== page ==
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Re: Idiot's Guide to Making a Picture on a T-Shirt

Hello!

I have been reading the forum for a couple of weeks and I have gleaned some great information! Thanks everyone!

I am also only interested in making shirts for personal use instead of for sale. I want them to look fantastic so I’d rather use a heat press. I have been reviewing all the talk on heat presses and there are lots of great suggestions for good heat presses for business use. I was wondering if anyone had a suggestion for a good buy for personal use. I will mainly be sticking to t-shirts. However, if it is only a little more of an investment to have the versatility to make other things such as mouse pads, I’d be interested.

Also, are there any other essential accessories other than Teflon sheets?

Thanks!
 

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Hey there Chris, i just bought a HIX heat press and i was in the same boat as you..I searched the forums looking to see wich was the best brands and wich models were better then the rest, but like a car and others can agree its all preference, I went with HIX because I heard better reviews on it then others so maybe for personal use you can check into the 15x15 HIX PRESTO or maybe even a MIGHTY PRESS I heard alot of good stuff about them also, with wich ever press you go with check COASTAL BUSINESS SUPPY they have free shipping wich is really good and good prices.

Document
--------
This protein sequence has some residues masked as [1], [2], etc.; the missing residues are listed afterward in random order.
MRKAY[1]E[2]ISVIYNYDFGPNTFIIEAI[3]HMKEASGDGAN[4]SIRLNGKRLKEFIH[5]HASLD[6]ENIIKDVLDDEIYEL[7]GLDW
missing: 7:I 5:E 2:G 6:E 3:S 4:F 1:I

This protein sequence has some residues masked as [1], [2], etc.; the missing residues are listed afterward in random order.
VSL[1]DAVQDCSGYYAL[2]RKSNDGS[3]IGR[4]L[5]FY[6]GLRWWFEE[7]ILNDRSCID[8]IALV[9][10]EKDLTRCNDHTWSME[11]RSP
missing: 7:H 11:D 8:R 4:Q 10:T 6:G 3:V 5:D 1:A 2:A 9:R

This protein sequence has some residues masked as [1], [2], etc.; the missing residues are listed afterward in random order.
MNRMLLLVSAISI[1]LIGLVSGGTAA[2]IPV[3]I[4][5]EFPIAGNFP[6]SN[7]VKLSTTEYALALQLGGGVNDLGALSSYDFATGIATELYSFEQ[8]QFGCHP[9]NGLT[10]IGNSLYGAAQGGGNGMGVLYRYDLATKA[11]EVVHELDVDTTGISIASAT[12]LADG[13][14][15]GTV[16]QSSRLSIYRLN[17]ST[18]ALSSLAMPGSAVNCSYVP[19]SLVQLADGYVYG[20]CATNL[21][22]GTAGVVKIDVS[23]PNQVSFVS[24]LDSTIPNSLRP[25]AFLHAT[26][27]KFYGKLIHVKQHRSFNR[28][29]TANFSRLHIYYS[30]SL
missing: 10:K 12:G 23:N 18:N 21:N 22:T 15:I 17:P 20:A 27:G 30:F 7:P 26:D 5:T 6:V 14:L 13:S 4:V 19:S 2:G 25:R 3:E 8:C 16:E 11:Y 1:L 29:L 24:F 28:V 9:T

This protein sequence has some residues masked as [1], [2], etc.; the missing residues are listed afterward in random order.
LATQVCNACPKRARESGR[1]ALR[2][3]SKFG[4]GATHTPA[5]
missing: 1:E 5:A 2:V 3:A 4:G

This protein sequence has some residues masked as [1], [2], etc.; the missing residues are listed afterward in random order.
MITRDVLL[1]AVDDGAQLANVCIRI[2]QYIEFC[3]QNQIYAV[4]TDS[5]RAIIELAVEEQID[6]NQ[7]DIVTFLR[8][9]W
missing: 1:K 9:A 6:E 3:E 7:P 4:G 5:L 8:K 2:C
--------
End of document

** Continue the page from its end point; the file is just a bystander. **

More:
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For purely personal use, you probably don't want anything larger (and more expensive than) a 15x15 press. An additional advantage to getting a 15x15 press is that it would be it would work fine if you ended up deciding to go professional at a later a date. You could go as small as a 9x12 press and still have enough room to press a full-sized print on normal paper - which would be cheaper, but a bit harder to use (less room to lay out the shirt; not a big deal on small, very difficult on 2XL). You can't really go wrong with choosing HIX as the company, though most other brands will generally perform fairly well too.

You might also look at getting a used press locally somehwere, which would probably run 2-3 times cheaper than a new one.
 
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